Industry watchers say economics and the definition of waste could be at play in a decision on whether to grant a flaring permit, unless the involved parties reach an agreement.
Velda Addison and Joseph Markman, HartEnergy.com
Excess natural gas is burned off at an oil well site. (Source: Sean Hannon acritelyphoto/Shutterstock/HartEnergy.com)
Flaring of natural gas, the industry insists, will be resolved when infrastructure projects are completed and producers have access to gathering and transmission pipelines to move gas to market.
But what if gas infrastructure components were already in place? What if an oil producer wanted to flare anyway because economics favored burning it off over paying a midstream operator to take it away?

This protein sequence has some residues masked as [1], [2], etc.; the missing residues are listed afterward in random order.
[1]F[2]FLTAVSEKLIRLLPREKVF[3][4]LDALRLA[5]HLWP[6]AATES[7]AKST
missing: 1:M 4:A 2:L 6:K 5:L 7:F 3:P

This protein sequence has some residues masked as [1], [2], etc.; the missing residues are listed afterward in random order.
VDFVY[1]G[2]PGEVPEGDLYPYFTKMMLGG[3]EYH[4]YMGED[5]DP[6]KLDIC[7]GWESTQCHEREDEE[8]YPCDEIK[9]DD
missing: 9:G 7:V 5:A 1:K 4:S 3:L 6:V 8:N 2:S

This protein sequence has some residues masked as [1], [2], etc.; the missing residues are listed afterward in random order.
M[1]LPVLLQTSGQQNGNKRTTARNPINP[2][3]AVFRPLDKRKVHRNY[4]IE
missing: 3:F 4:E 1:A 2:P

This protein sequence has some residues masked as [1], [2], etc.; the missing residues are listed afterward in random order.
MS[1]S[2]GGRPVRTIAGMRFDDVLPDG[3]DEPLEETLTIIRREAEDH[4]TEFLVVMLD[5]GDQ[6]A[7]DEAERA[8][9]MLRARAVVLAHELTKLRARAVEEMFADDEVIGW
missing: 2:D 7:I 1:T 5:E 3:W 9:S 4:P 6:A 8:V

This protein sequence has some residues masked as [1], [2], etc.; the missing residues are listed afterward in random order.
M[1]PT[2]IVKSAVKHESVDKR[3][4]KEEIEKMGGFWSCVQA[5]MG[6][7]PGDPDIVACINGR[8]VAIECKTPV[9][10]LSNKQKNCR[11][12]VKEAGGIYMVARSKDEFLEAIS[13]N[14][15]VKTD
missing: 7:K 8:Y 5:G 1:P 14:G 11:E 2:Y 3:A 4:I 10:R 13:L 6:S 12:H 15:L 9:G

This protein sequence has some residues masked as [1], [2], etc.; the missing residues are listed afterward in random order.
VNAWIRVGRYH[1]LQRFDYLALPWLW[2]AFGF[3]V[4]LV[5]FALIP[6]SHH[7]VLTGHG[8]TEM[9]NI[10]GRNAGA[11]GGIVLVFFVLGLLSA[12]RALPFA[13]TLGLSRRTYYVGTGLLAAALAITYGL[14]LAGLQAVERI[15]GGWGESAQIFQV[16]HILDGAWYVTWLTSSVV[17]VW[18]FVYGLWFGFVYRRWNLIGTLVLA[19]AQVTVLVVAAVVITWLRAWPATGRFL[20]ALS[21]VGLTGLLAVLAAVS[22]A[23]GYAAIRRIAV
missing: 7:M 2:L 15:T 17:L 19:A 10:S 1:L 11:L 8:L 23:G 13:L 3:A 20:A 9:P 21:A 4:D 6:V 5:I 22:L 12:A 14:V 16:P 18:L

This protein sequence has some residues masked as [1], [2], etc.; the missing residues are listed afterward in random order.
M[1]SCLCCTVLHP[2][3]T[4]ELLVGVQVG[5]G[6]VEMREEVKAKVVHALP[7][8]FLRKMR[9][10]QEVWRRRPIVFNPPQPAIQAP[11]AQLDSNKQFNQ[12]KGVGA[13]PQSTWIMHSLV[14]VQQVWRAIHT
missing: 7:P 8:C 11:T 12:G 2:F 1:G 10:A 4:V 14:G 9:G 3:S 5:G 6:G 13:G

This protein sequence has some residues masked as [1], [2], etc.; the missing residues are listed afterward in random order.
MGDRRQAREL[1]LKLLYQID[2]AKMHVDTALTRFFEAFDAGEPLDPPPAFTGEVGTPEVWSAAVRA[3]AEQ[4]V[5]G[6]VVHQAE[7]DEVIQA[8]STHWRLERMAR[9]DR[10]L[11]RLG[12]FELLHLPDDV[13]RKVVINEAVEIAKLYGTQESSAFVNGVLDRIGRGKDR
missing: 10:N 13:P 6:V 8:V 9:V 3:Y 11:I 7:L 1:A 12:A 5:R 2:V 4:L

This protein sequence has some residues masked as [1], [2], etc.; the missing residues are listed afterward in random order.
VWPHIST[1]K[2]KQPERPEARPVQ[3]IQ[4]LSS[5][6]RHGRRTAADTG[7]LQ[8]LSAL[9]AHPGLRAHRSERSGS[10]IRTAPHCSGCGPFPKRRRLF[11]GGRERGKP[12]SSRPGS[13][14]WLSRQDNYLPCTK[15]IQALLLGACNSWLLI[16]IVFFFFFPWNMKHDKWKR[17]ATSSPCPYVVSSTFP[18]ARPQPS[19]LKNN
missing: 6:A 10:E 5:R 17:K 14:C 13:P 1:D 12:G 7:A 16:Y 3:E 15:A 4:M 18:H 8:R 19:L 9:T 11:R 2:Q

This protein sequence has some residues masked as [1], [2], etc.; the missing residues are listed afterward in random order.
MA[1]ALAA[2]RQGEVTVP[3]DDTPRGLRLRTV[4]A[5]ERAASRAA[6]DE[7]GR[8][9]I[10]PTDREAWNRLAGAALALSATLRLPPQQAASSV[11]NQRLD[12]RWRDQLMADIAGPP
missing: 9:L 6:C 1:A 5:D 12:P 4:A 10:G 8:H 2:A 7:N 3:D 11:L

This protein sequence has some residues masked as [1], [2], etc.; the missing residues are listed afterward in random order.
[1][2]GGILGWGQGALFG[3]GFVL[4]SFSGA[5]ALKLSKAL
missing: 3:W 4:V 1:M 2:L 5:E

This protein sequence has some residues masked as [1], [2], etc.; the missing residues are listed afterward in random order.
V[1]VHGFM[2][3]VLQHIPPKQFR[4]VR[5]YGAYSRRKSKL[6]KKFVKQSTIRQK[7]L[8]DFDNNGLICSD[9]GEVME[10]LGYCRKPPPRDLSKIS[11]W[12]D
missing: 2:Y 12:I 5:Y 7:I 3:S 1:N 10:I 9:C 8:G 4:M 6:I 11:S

The Texas Railroad Commission (RRC) is scheduled to address such a case Aug. 6. Exco Operating Co. has requested an exemption to Rule §3.32 of the Texas Administrative Code, which prohibits flaring of associated gas from initial completion beyond 10 producing days. The Williams Cos. has opposed the request, arguing that its Mockingbird Midstream Gas Services LLC system was in operation at Briscoe Ranch in the Eagle Ford when Exco purchased its position.